Harrison Barnes' Legal Career Advice Podcast - Episode 12
Listen to How Any Attorney Can Get a $100+ Million Book of Business, Become a Partner in a Major Law Firm, or Start a Successful Business and Retire Whenever They Want Podcast
Most attorneys will never reach their goals.
There are two keys to succeeding at anything—although it is a bit more complicated than that, which I will explain shortly.
But regardless of your profession, one fact is always true. If you are going to succeed at anything, the most important thing is knowing what you need to do.
To succeed at a high level, you need to learn the habits and ways of thinking of others who have succeeded at a high level to be like them. The quality of your life will be in direct proportion to what you know and, for the most part, the people you surround yourself with. Your career and life can quite literally be anything you want them to be. The solution is relatively easy—you need to take the right actions and be around the right people.
The most powerful men and women in business, politics, medicine, law, entertainment, and other pursuits generally do not spend their time hanging around people who are not like them. Instead, they seek out and are attracted to other winners. Do you think someone like Donald Trump, Bill Gates, or Jeff Bezos has time to spend with people who are not also trying to change the world and do great things? Their days are filled with meetings, discussions, and friendships with people just like them. They spend their time learning what is working and is not working.
The most successful people learn from others' mistakes, network into new opportunities, and learn how to be better. Did you know that Jeff Bezos muscled his way into an early investment in Google that was not entirely welcome, but that he learned about due to his connections? Now imagine him doing this sort of thing thousands of times with multiple opportunities he learned about through his network of people—is it no wonder he is the richest man in the world?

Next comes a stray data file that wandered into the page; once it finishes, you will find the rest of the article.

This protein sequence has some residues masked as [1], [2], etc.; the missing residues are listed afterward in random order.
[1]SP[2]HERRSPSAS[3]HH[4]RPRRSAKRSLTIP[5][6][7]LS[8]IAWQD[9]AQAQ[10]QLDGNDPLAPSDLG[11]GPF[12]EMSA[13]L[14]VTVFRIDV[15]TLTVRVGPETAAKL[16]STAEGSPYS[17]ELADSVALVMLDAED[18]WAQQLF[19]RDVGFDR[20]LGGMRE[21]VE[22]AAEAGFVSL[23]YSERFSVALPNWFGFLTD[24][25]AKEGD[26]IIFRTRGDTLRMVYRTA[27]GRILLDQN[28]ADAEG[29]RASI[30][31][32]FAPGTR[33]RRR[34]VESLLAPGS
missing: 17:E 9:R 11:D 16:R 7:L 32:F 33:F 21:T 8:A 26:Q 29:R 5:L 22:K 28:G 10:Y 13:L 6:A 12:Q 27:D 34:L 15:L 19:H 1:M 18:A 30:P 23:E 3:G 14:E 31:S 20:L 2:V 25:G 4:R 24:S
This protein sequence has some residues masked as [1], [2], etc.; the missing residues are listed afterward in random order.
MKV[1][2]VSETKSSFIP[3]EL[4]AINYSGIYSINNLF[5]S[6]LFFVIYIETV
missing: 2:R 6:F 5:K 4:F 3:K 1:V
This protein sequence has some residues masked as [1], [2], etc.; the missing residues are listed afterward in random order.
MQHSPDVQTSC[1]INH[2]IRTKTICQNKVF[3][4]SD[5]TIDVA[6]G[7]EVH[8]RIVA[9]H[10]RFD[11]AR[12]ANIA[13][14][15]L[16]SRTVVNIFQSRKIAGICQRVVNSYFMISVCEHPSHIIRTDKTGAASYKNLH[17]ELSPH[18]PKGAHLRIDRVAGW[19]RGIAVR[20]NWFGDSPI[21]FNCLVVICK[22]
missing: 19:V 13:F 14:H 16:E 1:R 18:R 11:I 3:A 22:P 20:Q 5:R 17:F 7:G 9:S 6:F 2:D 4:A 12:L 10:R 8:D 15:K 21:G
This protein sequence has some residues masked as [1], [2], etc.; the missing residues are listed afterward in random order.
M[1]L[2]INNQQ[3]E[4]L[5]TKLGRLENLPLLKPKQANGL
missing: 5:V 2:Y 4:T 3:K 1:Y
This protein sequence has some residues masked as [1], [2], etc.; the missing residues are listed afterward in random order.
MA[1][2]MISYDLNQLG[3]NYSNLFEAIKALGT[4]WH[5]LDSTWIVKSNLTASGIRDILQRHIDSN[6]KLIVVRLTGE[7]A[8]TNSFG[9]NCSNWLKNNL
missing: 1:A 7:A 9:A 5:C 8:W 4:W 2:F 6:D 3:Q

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How Being around the Right People Changed Me
Until I was about 14, I went to a public school in a relatively middle-class part of Detroit and lived with my mother. My father was a Harvard graduate with different values and because of these values, when I went to live with him at the age of 14, I was exposed to a different way of thinking about school and achievement. Coincidentally, I was also exposed to different types of kids who had different values.
Every day, my dad asked me how my classes went. I was praised when I did well in school and my father would tell me how disappointed he was when I did not do well. I was pushed to excel in competitive sports, run for student council positions, and do things that would distinguish me from other students. I was told that I should never be average, encouraged to spend time with other motivated kids, and constantly reminded of what I needed to do to get into Harvard or other top schools.
This was far different from what I was exposed to when living with my mother. In her home, there was no push to do anything in particular—other than be a rock star. Not a high achiever, but a literal rock star. My mom and her friends would sit around the house at night smoking pot and drinking. It was not an environment that stressed academics, athletics, or leadership. When I was ten, my mom bought me a guitar and started driving me to guitar lessons to learn electric guitar. I was encouraged to be wild, express myself, and told I had a great voice.
Within a short time of moving in with my dad, I went to an international school in Bangkok and I was exposed to kids from Thailand, Japan, China, and other countries who took their schoolwork extremely seriously. It was not a good environment for someone who wanted to be a rock star—that dream never would have flown there. I had never seen anything like it or been around kids who were so serious about school.
Because of my home environment and because I was competitive, I started trying to get the best grades and actually enjoyed studying six hours a night to try to beat these kids. Excelling was the dominant value system in that school, and I took to it. Sports were not important because there was no one to play games against because it was the only international school in Bangkok. Drugs were not important because the school did random drug tests all the time and if you were caught, you were expelled with no other international school to attend. Sex and dating were not important because most of the kids there—except the Swedish, Australians, and Americans—were from very conservative cultures.